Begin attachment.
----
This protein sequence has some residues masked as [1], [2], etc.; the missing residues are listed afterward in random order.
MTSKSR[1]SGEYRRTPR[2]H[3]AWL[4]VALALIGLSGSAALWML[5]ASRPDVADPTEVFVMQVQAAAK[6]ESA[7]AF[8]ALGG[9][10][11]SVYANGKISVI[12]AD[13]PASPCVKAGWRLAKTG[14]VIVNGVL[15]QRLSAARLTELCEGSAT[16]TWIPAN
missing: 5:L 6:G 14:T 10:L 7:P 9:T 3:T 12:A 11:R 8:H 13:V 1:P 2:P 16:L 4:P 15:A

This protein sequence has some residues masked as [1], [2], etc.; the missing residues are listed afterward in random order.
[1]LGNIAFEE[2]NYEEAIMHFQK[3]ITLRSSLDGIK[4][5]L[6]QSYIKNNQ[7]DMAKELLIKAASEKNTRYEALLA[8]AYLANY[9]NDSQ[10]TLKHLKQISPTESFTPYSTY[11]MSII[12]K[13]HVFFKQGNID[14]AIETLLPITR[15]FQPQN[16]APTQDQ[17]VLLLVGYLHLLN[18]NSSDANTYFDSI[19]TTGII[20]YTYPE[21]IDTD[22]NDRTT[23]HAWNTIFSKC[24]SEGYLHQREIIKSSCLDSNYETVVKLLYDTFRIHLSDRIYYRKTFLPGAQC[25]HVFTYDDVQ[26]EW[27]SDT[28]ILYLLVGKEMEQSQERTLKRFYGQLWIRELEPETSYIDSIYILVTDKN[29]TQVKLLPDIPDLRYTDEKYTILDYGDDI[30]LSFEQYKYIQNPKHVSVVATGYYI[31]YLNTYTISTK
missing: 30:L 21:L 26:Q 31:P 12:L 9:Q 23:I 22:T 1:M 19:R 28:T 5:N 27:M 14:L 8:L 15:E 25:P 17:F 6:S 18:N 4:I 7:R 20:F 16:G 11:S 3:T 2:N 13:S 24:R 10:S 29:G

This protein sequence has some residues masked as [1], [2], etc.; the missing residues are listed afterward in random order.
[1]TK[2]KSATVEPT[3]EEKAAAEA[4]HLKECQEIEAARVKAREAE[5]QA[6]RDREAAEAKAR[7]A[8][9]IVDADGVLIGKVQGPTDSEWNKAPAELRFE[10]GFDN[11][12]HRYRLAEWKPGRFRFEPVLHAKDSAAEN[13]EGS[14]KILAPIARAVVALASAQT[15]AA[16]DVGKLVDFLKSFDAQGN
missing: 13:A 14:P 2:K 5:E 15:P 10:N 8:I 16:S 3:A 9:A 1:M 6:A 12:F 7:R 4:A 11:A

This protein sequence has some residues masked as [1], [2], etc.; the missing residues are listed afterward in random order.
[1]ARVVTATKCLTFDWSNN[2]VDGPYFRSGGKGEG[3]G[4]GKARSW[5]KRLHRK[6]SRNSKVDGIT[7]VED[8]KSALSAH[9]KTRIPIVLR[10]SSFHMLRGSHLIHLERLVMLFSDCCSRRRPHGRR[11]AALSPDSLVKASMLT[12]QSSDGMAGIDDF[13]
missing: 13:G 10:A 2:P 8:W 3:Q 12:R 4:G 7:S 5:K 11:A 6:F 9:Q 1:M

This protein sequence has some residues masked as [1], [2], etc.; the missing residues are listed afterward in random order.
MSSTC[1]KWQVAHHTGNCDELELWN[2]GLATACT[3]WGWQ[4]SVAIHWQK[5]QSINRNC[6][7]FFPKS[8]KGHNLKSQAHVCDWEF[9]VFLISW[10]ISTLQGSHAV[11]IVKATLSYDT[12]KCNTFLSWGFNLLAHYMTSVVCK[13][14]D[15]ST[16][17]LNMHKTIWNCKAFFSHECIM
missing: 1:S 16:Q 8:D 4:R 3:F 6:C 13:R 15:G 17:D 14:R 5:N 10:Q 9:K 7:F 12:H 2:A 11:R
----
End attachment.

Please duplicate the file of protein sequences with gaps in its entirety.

This protein sequence has some residues masked as [1], [2], etc.; the missing residues are listed afterward in random order.
MTSKSR[1]SGEYRRTPR[2]H[3]AWL[4]VALALIGLSGSAALWML[5]ASRPDVADPTEVFVMQVQAAAK[6]ESA[7]AF[8]ALGG[9][10][11]SVYANGKISVI[12]AD[13]PASPCVKAGWRLAKTG[14]VIVNGVL[15]QRLSAARLTELCEGSAT[16]TWIPAN
missing: 5:L 6:G 14:T 10:L 7:P 9:T 3:T 12:A 11:R 8:H 13:V 1:P 2:P 16:L 4:P 15:A

This protein sequence has some residues masked as [1], [2], etc.; the missing residues are listed afterward in random order.
[1]LGNIAFEE[2]NYEEAIMHFQK[3]ITLRSSLDGIK[4][5]L[6]QSYIKNNQ[7]DMAKELLIKAASEKNTRYEALLA[8]AYLANY[9]NDSQ[10]TLKHLKQISPTESFTPYSTY[11]MSII[12]K[13]HVFFKQGNID[14]AIETLLPITR[15]FQPQN[16]APTQDQ[17]VLLLVGYLHLLN[18]NSSDANTYFDSI[19]TTGII[20]YTYPE[21]IDTD[22]NDRTT[23]HAWNTIFSKC[24]SEGYLHQREIIKSSCLDSNYETVVKLLYDTFRIHLSDRIYYRKTFLPGAQC[25]HVFTYDDVQ[26]EW[27]SDT[28]ILYLLVGKEMEQSQERTLKRFYGQLWIRELEPETSYIDSIYILVTDKN[29]TQVKLLPDIPDLRYTDEKYTILDYGDDI[30]LSFEQYKYIQNPKHVSVVATGYYI[31]YLNTYTISTK
missing: 30:L 21:L 26:Q 31:P 12:L 9:Q 23:I 22:T 1:M 19:R 28:T 5:N 27:M 14:L 8:L 15:E 25:P 17:F 6:S 18:N 4:I 7:R 20:F 16:G 11:S 3:T 2:N 13:S 24:R 10:S 29:G

This protein sequence has some residues masked as [1], [2], etc.; the missing residues are listed afterward in random order.
[1]TK[2]KSATVEPT[3]EEKAAAEA[4]HLKECQEIEAARVKAREAE[5]QA[6]RDREAAEAKAR[7]A[8][9]IVDADGVLIGKVQGPTDSEWNKAPAELRFE[10]GFDN[11][12]HRYRLAEWKPGRFRFEPVLHAKDSAAEN[13]EGS[14]KILAPIARAVVALASAQT[15]AA[16]DVGKLVDFLKSFDAQGN
missing: 13:A 14:P 2:K 5:E 15:P 10:N 8:I 16:S 3:A 9:A 1:M 6:A 12:F 7:R 4:A 11:A

This protein sequence has some residues masked as [1], [2], etc.; the missing residues are listed afterward in random order.
[1]ARVVTATKCLTFDWSNN[2]VDGPYFRSGGKGEG[3]G[4]GKARSW[5]KRLHRK[6]SRNSKVDGIT[7]VED[8]KSALSAH[9]KTRIPIVLR[10]SSFHMLRGSHLIHLERLVMLFSDCCSRRRPHGRR[11]AALSPDSLVKASMLT[12]QSSDGMAGIDDF[13]
missing: 13:G 10:A 2:P 8:W 3:Q 12:R 4:G 7:S 5:K 11:A 6:F 9:Q 1:M

This protein sequence has some residues masked as [1], [2], etc.; the missing residues are listed afterward in random order.
MSSTC[1]KWQVAHHTGNCDELELWN[2]GLATACT[3]WGWQ[4]SVAIHWQK[5]QSINRNC[6][7]FFPKS[8]KGHNLKSQAHVCDWEF[9]VFLISW[10]ISTLQGSHAV[11]IVKATLSYDT[12]KCNTFLSWGFNLLAHYMTSVVCK[13][14]D[15]ST[16][17]LNMHKTIWNCKAFFSHECIM
missing: 1:S 16:Q 8:D 4:R 3:F 6:C 13:R 15:G 17:D 14:R 5:N 10:Q 9:K 7:F 12:H 2:A 11:R